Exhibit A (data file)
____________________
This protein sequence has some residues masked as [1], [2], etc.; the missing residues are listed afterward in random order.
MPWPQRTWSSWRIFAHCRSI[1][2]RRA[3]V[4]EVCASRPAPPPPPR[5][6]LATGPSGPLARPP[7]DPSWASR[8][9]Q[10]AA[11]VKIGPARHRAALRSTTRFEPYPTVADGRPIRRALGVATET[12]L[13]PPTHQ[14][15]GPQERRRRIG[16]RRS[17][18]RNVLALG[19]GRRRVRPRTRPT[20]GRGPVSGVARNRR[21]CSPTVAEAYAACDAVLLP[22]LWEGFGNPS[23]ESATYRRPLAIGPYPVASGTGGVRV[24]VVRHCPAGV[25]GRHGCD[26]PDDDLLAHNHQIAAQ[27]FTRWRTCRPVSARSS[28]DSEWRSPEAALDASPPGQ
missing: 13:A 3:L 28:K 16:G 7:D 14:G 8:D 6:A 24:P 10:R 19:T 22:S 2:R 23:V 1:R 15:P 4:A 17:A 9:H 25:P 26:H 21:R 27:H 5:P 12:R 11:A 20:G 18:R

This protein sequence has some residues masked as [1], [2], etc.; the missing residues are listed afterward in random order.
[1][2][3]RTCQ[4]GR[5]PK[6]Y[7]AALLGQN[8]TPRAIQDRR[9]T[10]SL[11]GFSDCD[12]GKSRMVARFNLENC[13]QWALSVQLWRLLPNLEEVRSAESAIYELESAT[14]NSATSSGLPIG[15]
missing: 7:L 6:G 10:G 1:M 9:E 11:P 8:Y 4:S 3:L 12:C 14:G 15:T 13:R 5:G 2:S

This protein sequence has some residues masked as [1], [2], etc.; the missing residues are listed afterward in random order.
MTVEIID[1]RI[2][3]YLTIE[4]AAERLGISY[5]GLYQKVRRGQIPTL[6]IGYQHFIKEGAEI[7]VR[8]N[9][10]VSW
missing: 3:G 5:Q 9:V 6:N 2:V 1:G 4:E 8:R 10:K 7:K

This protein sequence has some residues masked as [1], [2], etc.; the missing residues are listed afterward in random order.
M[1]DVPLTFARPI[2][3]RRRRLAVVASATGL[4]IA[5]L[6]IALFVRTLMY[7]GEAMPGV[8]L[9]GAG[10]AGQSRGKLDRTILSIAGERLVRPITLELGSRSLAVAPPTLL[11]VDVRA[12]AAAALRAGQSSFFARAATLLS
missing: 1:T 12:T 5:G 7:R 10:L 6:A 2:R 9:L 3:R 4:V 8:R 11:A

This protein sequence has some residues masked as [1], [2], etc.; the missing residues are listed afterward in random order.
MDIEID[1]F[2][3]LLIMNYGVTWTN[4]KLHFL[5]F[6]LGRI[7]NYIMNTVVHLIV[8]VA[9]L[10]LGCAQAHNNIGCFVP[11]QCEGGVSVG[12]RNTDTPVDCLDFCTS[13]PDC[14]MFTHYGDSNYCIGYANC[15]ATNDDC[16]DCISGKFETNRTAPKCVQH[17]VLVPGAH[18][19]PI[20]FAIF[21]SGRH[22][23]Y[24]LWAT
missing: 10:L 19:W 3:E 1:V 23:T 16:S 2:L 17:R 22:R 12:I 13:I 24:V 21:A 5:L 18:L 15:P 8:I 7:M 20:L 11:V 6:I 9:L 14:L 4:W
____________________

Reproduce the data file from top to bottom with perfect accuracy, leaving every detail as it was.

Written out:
This protein sequence has some residues masked as [1], [2], etc.; the missing residues are listed afterward in random order.
MPWPQRTWSSWRIFAHCRSI[1][2]RRA[3]V[4]EVCASRPAPPPPPR[5][6]LATGPSGPLARPP[7]DPSWASR[8][9]Q[10]AA[11]VKIGPARHRAALRSTTRFEPYPTVADGRPIRRALGVATET[12]L[13]PPTHQ[14][15]GPQERRRRIG[16]RRS[17][18]RNVLALG[19]GRRRVRPRTRPT[20]GRGPVSGVARNRR[21]CSPTVAEAYAACDAVLLP[22]LWEGFGNPS[23]ESATYRRPLAIGPYPVASGTGGVRV[24]VVRHCPAGV[25]GRHGCD[26]PDDDLLAHNHQIAAQ[27]FTRWRTCRPVSARSS[28]DSEWRSPEAALDASPPGQ
missing: 13:A 3:L 28:K 16:G 7:D 14:G 8:D 6:A 24:P 10:R 19:T 22:S 2:R 23:V 1:R 15:P 4:A 17:A 9:H 25:P 26:H 21:R 27:H 5:P 12:R 11:A 20:G 18:R

This protein sequence has some residues masked as [1], [2], etc.; the missing residues are listed afterward in random order.
[1][2][3]RTCQ[4]GR[5]PK[6]Y[7]AALLGQN[8]TPRAIQDRR[9]T[10]SL[11]GFSDCD[12]GKSRMVARFNLENC[13]QWALSVQLWRLLPNLEEVRSAESAIYELESAT[14]NSATSSGLPIG[15]
missing: 7:L 6:G 10:G 1:M 9:E 11:P 8:Y 4:S 3:L 12:C 14:G 15:T 13:R 5:G 2:S

This protein sequence has some residues masked as [1], [2], etc.; the missing residues are listed afterward in random order.
MTVEIID[1]RI[2][3]YLTIE[4]AAERLGISY[5]GLYQKVRRGQIPTL[6]IGYQHFIKEGAEI[7]VR[8]N[9][10]VSW
missing: 3:G 5:Q 9:V 6:N 2:V 1:G 4:E 8:R 10:K 7:K

This protein sequence has some residues masked as [1], [2], etc.; the missing residues are listed afterward in random order.
M[1]DVPLTFARPI[2][3]RRRRLAVVASATGL[4]IA[5]L[6]IALFVRTLMY[7]GEAMPGV[8]L[9]GAG[10]AGQSRGKLDRTILSIAGERLVRPITLELGSRSLAVAPPTLL[11]VDVRA[12]AAAALRAGQSSFFARAATLLS
missing: 1:T 12:T 5:G 7:R 10:L 6:A 2:R 9:L 3:R 4:V 8:R 11:A

This protein sequence has some residues masked as [1], [2], etc.; the missing residues are listed afterward in random order.
MDIEID[1]F[2][3]LLIMNYGVTWTN[4]KLHFL[5]F[6]LGRI[7]NYIMNTVVHLIV[8]VA[9]L[10]LGCAQAHNNIGCFVP[11]QCEGGVSVG[12]RNTDTPVDCLDFCTS[13]PDC[14]MFTHYGDSNYCIGYANC[15]ATNDDC[16]DCISGKFETNRTAPKCVQH[17]VLVPGAH[18][19]PI[20]FAIF[21]SGRH[22][23]Y[24]LWAT
missing: 10:L 19:W 3:E 1:V 23:T 16:S 2:L 17:R 22:R 12:I 13:I 24:V 21:A 5:L 18:L 15:P 8:I 7:M 20:L 11:V 6:I 9:L 14:L 4:W